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Hasanbhai Valibhai Qureshi Vs. State of Gujarat & Ors [2004] Insc 223 (5 April 2004)

Doraiswamy Raju & Arijit Pasayat.

(Arising out of SLP(Crl.) No. 472/2004) ARIJIT PASAYAT,J

Leave granted.

The appellant who is the original complainant in the case relating to FIR NO. 134/2003 in the police station, Sub District, Veraval, district Junagadh calls in question legality of the judgment rendered by a learned Single Judge of the Gujarat High Court, Ahmedabad dismissing the writ petition filed by the appellant.

Main prayer in the writ petition was for issuance of appropriate writ for re-investigation by an independent agency. The prayer was made alleging that the local police had succumbed to the pressure exercised by local MLA and the investigation was not carried out in a straight forward manner. It was alleged that on 23.9.2003 around 12.30 a.m. persons belonging to a particular community carried deadly weapons and combustible materials and pursuant to the common object of an unlawful assembly caused destruction of shops belonging to persons of another community, by breaking them open and setting them ablaze. There was also large scale looting of articles. About 53 persons were arrested.

Initially, in the FIR various offences including Sections 395 and 120B of the Indian Penal Code, 1860 (in short the 'IPC') and Section 135 of the Bombay Police Act were noted and mentioned by the police officials. But strangely after a few hours of the registration of the FIR wherein the aforesaid offences were mentioned, Sections 395 and 120B were deleted by the prosecuting agency and because of such deletion the accused persons managed to get bail. The prayer in the aforesaid circumstances was for investigation by an independent investigating agency. It was brought to the notice of the High Court that a bare perusal of the statements clearly indicate the applicability of those provisions and commission of such offences, contrary to what has been stated by the prosecuting agency.

The High Court noted that specific allegations were made regarding the biased approach of the police officials under the influence of local MLA. The petition was resisted on the ground that on detailed investigation it was noticed that the offences relatable to Sections 395 and 120B IPC were not made out and, therefore, were deleted. Such a course is permissible in law. The High Court was of the view that if further investigation is necessary the remedy is available in the Code of Criminal Procedure, 1973 (in short the 'Code') and further investigation can be carried out under the supervision of the trial Court. Moreover, it was held the police was not the ultimate authority who can decide as to which sections are applicable. Appropriate steps can be taken by the complainant along with the prosecuting agency before the trial Court. Since such remedy was available under the Code, the petition under Article 226 of the Constitution of India, 1950 (in short the 'Constitution') was not entertained.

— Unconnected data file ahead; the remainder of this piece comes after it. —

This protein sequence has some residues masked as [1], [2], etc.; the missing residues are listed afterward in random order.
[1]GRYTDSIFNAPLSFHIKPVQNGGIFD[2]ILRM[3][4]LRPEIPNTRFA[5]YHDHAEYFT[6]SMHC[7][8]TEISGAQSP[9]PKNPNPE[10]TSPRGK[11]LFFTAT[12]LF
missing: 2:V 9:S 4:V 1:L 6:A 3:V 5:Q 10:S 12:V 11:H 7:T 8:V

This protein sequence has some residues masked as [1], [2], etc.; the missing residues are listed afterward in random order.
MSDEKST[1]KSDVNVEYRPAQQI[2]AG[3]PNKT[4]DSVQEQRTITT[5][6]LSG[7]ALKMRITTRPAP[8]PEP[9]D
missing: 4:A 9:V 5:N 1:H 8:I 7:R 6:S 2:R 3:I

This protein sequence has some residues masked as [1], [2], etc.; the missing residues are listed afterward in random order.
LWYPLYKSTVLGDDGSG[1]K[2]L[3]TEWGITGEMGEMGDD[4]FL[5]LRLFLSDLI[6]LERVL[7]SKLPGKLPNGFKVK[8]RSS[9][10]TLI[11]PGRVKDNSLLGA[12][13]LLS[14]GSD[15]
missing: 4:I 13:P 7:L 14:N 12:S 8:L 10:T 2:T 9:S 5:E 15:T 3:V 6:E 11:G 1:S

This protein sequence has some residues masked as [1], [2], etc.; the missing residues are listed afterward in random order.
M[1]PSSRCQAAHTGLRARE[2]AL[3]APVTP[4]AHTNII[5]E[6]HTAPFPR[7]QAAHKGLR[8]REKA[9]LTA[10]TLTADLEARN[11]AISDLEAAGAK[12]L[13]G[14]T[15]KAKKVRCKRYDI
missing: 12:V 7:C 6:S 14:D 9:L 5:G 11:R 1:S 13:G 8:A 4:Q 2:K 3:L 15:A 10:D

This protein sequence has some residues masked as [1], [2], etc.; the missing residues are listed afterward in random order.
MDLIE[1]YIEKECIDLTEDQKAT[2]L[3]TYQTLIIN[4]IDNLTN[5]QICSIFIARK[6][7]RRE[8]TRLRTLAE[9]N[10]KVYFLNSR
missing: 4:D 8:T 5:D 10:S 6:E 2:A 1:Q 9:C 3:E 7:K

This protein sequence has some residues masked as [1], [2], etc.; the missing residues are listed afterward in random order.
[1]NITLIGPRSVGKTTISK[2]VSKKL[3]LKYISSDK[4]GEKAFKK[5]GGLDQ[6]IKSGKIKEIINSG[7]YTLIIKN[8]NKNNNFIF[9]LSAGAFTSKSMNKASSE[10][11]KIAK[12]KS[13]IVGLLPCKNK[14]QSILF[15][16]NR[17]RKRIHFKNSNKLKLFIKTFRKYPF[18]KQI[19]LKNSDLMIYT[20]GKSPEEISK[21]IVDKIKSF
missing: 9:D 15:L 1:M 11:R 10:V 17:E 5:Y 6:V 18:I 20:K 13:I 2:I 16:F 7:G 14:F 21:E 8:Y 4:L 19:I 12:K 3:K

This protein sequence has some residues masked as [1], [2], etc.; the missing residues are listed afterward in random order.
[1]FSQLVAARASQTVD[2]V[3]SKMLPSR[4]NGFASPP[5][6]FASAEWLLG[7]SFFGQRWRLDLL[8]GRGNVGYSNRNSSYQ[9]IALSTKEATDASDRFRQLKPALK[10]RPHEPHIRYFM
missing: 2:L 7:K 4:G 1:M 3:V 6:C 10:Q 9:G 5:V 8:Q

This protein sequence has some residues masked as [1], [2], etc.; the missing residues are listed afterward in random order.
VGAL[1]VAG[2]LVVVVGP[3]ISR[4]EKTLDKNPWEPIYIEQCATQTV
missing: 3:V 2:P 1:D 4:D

In support of the appeal, learned counsel for the appellant submitted that the role of the prosecuting agency from the beginning is tainted with suspicion and visible leaning in favour of the accused persons. There was no urgency to seek deletion of Sections 395 and 120B IPC without full and complete investigation. It cannot be left to the ipse dixit of the investigating officer. That the complainant could approach the trial Court is no reason to gloss over partisan approach and attitude of the prosecuting agency, which was obliged to act independently and ensure that the guilty are brought before Court for appropriate offences though it is for the Court ultimately to find whether they are guilty or not. The High Court has failed to notice that the prosecuting agency was showing unusual interest in protecting the accused persons and, therefore, the scope of the complainant moving the trial Court along with the prosecuting agency is a remote possibility. The prosecuting agency in the circumstances cannot expected to be reasonable or co-operate, fairly and just in order to effectively enforce and maintain law and order.

The respondents supported the judgment of the High Court stating that no infirmity exists in the view taken by the High Court to warrant interference.

By order dated 19.3.2004 direction was given to the Director General of Police, Gujarat to submit a report as to whether the action taken by the investigating officer was proper and whether there was need for further investigation.